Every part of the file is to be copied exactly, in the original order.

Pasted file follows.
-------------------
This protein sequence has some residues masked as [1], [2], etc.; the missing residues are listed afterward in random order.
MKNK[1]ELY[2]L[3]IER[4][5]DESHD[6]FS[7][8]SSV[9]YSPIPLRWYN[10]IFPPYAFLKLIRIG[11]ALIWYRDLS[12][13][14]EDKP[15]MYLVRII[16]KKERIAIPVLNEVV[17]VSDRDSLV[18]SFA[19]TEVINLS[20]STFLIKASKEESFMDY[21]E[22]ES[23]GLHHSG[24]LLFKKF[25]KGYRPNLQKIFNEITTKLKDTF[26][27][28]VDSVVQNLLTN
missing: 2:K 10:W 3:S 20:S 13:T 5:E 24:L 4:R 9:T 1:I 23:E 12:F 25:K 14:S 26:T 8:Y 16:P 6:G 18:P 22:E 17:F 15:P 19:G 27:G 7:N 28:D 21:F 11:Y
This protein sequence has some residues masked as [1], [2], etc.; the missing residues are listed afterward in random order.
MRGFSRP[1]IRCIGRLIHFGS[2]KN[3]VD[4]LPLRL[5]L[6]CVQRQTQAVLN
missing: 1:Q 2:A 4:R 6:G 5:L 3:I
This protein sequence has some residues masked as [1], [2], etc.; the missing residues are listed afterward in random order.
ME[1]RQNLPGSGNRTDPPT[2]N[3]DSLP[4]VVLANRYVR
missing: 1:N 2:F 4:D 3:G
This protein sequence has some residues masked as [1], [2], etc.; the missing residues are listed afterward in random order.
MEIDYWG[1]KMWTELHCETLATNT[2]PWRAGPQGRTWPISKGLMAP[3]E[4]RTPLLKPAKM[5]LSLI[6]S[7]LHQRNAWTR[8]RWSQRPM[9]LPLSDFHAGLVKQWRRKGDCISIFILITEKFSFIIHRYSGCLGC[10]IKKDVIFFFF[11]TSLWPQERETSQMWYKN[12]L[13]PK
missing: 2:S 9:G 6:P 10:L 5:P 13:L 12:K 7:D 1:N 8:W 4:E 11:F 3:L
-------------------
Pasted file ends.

This protein sequence has some residues masked as [1], [2], etc.; the missing residues are listed afterward in random order.
MKNK[1]ELY[2]L[3]IER[4][5]DESHD[6]FS[7][8]SSV[9]YSPIPLRWYN[10]IFPPYAFLKLIRIG[11]ALIWYRDLS[12][13][14]EDKP[15]MYLVRII[16]KKERIAIPVLNEVV[17]VSDRDSLV[18]SFA[19]TEVINLS[20]STFLIKASKEESFMDY[21]E[22]ES[23]GLHHSG[24]LLFKKF[25]KGYRPNLQKIFNEITTKLKDTF[26][27][28]VDSVVQNLLTN
missing: 2:K 10:W 3:S 20:S 13:T 5:E 24:L 4:R 9:T 1:I 23:E 12:F 25:K 14:S 26:T 8:Y 16:P 6:G 18:P 22:E 17:F 15:P 19:G 27:G 7:N 28:D 21:F 11:Y
This protein sequence has some residues masked as [1], [2], etc.; the missing residues are listed afterward in random order.
MRGFSRP[1]IRCIGRLIHFGS[2]KN[3]VD[4]LPLRL[5]L[6]CVQRQTQAVLN
missing: 1:Q 2:A 4:R 6:G 5:L 3:I
This protein sequence has some residues masked as [1], [2], etc.; the missing residues are listed afterward in random order.
ME[1]RQNLPGSGNRTDPPT[2]N[3]DSLP[4]VVLANRYVR
missing: 1:N 2:F 4:D 3:G
This protein sequence has some residues masked as [1], [2], etc.; the missing residues are listed afterward in random order.
MEIDYWG[1]KMWTELHCETLATNT[2]PWRAGPQGRTWPISKGLMAP[3]E[4]RTPLLKPAKM[5]LSLI[6]S[7]LHQRNAWTR[8]RWSQRPM[9]LPLSDFHAGLVKQWRRKGDCISIFILITEKFSFIIHRYSGCLGC[10]IKKDVIFFFF[11]TSLWPQERETSQMWYKN[12]L[13]PK
missing: 2:S 9:G 6:P 10:L 5:P 13:L 12:K 7:D 1:N 8:W 4:E 11:F 3:L